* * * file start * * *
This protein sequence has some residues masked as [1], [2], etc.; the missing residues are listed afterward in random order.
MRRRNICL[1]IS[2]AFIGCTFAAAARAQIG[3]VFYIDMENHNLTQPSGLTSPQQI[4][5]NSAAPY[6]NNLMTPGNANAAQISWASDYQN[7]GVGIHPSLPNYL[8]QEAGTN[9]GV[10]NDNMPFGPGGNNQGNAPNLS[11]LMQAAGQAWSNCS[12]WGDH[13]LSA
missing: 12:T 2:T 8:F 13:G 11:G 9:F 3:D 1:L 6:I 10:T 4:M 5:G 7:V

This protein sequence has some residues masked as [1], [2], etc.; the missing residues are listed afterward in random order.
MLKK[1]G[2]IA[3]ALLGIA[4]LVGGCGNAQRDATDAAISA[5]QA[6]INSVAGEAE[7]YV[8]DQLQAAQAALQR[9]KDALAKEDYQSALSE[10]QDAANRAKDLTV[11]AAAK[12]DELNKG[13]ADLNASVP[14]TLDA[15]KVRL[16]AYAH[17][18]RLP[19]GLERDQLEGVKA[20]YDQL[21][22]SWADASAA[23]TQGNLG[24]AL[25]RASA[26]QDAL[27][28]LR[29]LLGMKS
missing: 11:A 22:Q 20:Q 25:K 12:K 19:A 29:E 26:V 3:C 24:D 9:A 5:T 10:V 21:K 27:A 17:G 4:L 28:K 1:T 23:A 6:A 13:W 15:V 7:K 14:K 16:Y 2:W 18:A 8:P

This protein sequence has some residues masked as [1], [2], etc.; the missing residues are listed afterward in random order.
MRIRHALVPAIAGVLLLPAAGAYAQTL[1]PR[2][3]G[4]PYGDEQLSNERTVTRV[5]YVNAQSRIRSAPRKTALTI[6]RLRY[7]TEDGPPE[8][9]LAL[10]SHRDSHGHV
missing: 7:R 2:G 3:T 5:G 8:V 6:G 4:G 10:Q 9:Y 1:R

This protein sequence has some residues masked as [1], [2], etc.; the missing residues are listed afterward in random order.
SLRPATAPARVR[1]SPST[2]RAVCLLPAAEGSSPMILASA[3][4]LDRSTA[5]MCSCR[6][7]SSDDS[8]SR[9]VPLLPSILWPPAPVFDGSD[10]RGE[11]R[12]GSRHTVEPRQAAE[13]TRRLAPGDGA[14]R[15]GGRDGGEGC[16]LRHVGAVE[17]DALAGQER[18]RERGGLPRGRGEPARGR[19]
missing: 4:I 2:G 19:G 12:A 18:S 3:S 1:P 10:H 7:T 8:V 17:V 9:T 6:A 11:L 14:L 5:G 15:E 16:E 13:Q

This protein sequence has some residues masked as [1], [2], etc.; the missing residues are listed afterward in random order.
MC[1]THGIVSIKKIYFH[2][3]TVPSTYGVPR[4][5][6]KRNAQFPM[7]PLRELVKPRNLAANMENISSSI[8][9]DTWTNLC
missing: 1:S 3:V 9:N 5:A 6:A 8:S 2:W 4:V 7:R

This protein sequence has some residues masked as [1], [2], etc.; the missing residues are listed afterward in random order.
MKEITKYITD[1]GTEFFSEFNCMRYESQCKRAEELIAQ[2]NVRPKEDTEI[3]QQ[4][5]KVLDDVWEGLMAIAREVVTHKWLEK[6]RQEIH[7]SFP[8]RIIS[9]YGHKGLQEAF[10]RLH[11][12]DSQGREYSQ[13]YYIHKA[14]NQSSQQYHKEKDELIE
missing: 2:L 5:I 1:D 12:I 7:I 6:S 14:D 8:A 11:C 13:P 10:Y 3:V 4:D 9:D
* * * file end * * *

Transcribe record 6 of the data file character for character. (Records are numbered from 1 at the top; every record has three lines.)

This protein sequence has some residues masked as [1], [2], etc.; the missing residues are listed afterward in random order.
MKEITKYITD[1]GTEFFSEFNCMRYESQCKRAEELIAQ[2]NVRPKEDTEI[3]QQ[4][5]KVLDDVWEGLMAIAREVVTHKWLEK[6]RQEIH[7]SFP[8]RIIS[9]YGHKGLQEAF[10]RLH[11][12]DSQGREYSQ[13]YYIHKA[14]NQSSQQYHKEKDELIE
missing: 2:L 5:I 1:D 12:I 7:I 6:S 14:D 8:A 11:C 13:P 10:Y 3:V 4:D 9:D